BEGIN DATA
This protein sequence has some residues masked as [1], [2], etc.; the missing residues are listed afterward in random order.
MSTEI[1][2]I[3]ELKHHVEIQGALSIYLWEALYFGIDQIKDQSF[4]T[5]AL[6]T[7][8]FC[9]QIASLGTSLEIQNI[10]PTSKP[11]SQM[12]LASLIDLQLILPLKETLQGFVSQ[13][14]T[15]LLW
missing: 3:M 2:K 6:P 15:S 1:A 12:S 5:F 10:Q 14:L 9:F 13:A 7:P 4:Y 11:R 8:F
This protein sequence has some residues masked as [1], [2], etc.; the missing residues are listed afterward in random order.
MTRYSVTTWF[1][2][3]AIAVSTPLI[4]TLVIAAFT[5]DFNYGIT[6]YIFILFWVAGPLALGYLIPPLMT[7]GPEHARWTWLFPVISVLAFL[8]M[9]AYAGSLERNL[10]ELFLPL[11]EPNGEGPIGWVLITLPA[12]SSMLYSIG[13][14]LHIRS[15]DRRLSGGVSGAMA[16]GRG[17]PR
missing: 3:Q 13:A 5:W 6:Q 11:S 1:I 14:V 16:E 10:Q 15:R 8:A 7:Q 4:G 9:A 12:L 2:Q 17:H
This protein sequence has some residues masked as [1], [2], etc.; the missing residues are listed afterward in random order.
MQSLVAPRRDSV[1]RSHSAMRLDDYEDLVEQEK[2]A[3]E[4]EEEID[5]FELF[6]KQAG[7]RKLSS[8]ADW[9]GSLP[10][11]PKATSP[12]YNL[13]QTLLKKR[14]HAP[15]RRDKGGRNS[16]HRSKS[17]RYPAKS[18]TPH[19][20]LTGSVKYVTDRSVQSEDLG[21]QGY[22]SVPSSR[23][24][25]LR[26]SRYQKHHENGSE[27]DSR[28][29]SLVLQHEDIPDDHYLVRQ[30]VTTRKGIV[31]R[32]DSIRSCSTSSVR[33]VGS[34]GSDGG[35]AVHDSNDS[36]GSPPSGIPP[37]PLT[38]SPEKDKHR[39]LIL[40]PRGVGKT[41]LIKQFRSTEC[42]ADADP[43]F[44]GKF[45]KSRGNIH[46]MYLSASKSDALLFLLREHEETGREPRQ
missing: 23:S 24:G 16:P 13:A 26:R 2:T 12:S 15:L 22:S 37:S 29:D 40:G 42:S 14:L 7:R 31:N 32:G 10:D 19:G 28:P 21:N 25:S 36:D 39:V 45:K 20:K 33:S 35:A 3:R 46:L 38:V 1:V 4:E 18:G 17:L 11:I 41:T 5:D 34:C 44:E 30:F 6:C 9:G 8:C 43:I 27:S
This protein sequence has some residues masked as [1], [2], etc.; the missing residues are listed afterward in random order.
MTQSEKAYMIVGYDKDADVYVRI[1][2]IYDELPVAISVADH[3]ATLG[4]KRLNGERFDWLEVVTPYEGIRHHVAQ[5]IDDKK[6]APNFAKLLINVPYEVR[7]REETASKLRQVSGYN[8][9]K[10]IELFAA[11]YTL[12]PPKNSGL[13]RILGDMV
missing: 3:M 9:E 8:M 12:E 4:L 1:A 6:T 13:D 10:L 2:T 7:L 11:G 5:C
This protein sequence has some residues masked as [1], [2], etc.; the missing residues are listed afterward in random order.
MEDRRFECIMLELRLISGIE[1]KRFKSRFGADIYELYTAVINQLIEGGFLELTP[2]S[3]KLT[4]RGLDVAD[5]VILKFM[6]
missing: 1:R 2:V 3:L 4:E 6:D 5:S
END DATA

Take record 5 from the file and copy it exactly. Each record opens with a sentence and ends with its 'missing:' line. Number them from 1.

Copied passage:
This protein sequence has some residues masked as [1], [2], etc.; the missing residues are listed afterward in random order.
MEDRRFECIMLELRLISGIE[1]KRFKSRFGADIYELYTAVINQLIEGGFLELTP[2]S[3]KLT[4]RGLDVAD[5]VILKFM[6]
missing: 1:R 2:V 3:L 4:E 6:D 5:S